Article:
Gabrielle, Canada's Submission for the Academy Award Nomination for Best Foreign Language Film. U.S. : Entertainment One Films U.S. International Sales Agent: Entertainment One Films InternationalIt's easy to admit that everyone, and that should really mean everyone, deserves to be loved. Not only to be loved, but to fall in love. Unjustifiably society still makes exceptions, and sadly deems certain individuals unfit to experience that deep connection with another person. Rarely portrayed in film as self- sufficient beings, handicapped people are indeed like everyone else when it comes to matters of the heart. Bravely and with heartwarming tact Québécois director Louise Archambault blends a fictional storyline with documentary-like elements in Gabrielle to construct one of the most moving films of the year, and unquestionably one that honors the differences and special qualities of those often kept in the sidelines.
Like few other directors, Archambault’s filmmaking convictions are utterly inspirational. She cast most of her actors directly from the actual educational center
where the story takes place. Not only does this provide her film with remarkable authenticity, something that could not have happened with actors playing
make-believe versions of their experience, but it also highlights the talent of these amazing people who are often dismissed as incapable of complex understanding.
The director strongly positions the viewer to see them as tridimensional characters full of nuances. They dance, sing, and show their emotions without the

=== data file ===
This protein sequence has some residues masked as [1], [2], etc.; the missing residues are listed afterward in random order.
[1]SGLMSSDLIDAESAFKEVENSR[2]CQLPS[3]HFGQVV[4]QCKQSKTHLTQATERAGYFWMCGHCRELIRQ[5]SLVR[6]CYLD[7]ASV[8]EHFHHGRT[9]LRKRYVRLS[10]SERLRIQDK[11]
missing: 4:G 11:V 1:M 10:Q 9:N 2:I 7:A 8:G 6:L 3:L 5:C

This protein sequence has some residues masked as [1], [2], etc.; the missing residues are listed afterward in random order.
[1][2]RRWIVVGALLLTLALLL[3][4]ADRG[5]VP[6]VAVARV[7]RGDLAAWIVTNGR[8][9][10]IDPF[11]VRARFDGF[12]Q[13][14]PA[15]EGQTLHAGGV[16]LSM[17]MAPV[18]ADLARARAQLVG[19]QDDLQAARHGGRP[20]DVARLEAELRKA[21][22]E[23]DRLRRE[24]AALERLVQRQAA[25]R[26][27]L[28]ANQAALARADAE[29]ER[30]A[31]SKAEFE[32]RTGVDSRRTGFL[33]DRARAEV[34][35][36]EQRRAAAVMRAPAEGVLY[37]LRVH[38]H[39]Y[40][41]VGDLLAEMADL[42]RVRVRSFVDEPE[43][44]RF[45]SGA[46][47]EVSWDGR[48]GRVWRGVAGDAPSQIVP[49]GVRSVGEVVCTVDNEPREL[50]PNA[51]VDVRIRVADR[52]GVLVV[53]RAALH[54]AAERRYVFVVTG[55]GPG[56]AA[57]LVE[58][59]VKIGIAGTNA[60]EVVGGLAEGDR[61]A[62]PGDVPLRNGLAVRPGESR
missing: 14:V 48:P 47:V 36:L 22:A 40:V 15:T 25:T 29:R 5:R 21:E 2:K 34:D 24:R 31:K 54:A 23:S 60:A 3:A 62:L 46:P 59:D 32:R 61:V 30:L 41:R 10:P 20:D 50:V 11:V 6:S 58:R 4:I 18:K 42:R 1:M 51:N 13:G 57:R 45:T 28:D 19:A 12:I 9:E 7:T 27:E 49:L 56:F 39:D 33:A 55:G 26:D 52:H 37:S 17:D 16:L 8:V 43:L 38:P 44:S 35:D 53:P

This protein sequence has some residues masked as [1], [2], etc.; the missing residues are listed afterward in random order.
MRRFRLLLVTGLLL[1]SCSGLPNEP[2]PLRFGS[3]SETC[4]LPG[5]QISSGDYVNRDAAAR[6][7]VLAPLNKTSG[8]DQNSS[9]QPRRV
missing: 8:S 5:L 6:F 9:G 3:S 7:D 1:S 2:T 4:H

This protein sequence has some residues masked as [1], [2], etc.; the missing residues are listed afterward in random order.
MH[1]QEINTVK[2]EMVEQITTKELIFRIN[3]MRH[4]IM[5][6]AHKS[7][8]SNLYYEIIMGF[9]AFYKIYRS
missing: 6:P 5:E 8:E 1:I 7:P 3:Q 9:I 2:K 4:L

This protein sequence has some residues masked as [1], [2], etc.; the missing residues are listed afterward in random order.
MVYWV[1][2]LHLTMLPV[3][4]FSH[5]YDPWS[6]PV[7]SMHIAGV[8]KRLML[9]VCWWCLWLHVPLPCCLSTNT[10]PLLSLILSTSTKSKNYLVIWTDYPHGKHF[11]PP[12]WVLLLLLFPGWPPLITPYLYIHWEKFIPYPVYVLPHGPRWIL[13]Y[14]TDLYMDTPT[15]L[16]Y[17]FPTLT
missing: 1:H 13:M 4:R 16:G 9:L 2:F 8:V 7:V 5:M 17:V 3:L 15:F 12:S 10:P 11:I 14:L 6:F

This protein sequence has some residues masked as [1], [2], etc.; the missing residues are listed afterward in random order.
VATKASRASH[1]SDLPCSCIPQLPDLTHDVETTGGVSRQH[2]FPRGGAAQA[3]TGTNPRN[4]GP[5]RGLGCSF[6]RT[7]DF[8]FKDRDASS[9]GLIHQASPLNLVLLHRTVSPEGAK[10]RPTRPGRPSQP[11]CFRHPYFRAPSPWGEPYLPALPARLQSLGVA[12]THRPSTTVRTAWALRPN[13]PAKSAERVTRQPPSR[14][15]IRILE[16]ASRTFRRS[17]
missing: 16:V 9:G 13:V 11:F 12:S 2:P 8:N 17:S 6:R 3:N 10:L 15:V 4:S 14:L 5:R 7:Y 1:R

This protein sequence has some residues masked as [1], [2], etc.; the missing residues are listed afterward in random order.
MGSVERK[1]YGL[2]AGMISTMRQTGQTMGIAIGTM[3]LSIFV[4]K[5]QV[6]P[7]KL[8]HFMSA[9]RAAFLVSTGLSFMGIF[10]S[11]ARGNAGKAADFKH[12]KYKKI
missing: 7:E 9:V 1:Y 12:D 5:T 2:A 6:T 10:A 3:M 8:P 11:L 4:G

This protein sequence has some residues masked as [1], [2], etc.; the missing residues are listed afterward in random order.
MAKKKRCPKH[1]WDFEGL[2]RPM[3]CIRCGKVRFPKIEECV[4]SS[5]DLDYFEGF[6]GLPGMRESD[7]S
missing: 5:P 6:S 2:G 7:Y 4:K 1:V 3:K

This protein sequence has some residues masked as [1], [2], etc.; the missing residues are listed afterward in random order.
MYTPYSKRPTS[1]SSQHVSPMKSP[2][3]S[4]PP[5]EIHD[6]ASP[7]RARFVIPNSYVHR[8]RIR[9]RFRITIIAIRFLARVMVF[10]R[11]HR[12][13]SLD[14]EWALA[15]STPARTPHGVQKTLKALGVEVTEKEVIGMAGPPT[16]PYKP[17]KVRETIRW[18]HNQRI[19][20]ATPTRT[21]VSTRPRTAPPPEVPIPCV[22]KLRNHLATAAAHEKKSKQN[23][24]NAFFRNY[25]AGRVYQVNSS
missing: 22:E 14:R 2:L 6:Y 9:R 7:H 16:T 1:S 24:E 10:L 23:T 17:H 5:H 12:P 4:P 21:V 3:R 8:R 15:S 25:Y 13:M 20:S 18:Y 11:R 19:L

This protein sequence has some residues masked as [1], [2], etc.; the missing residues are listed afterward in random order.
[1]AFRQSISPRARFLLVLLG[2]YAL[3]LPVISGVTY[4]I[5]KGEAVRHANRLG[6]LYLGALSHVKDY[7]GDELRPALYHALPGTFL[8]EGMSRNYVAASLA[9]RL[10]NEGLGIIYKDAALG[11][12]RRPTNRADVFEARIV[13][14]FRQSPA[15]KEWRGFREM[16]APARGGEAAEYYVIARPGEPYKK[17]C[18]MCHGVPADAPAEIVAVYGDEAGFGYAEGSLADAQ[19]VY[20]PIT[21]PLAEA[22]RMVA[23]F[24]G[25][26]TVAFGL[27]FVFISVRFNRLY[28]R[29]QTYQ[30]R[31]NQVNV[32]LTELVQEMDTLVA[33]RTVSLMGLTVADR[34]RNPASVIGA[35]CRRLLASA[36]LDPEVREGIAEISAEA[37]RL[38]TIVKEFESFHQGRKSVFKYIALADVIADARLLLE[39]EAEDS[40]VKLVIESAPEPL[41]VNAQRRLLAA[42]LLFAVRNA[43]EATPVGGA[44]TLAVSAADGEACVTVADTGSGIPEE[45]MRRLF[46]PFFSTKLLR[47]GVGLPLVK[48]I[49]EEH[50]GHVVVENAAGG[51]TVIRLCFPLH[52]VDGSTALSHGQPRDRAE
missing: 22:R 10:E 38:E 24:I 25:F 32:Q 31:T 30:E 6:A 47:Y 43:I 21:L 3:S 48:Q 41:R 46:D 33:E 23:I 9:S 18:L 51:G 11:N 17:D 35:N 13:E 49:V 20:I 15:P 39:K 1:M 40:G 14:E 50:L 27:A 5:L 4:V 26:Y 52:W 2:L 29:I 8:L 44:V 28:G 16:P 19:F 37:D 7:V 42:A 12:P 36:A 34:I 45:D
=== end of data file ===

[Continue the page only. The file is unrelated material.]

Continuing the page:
societal inhibitions that prevent all others living a “normal” existence, experiencing every moment to the fullest. Untainted by judgment, Gabrielle, Martin, and their comrades are essentially the purest, most loyal characters one can encounter, and Archambault captures their endless willingness
to accept and love others gracefully.
One of the crucial numbers the colorful choir members work on for their show with Robert Charlebois (who actually appears in the film) is his song “Ordinaire” (Ordinary), which Gabrielle has designated as Martin’s song, and what a fitting tune it is. Regardless of their differences, their special needs or particular shortcomings these fantastically loving individuals are ordinary where it counts. Yet, their circumstances force them to achieve their goals in unordinary ways, which really makes them exemplary and special. Gabrielle Marion-Rivard embodies happiness and perseverance, her performance is sure to transfer that to the audience. Surely an amazingly unique love story, Gabrielle is a joyous and touching portrayal of a singular kind of love, one of that is not ruled by vanity or lust, but just exists with all-welcoming open arms. Above all, one thing is made clear, the only disability that can really prevent anyone from being happy is not being able to love, and in that field Gabrielle is above average, if not gifted.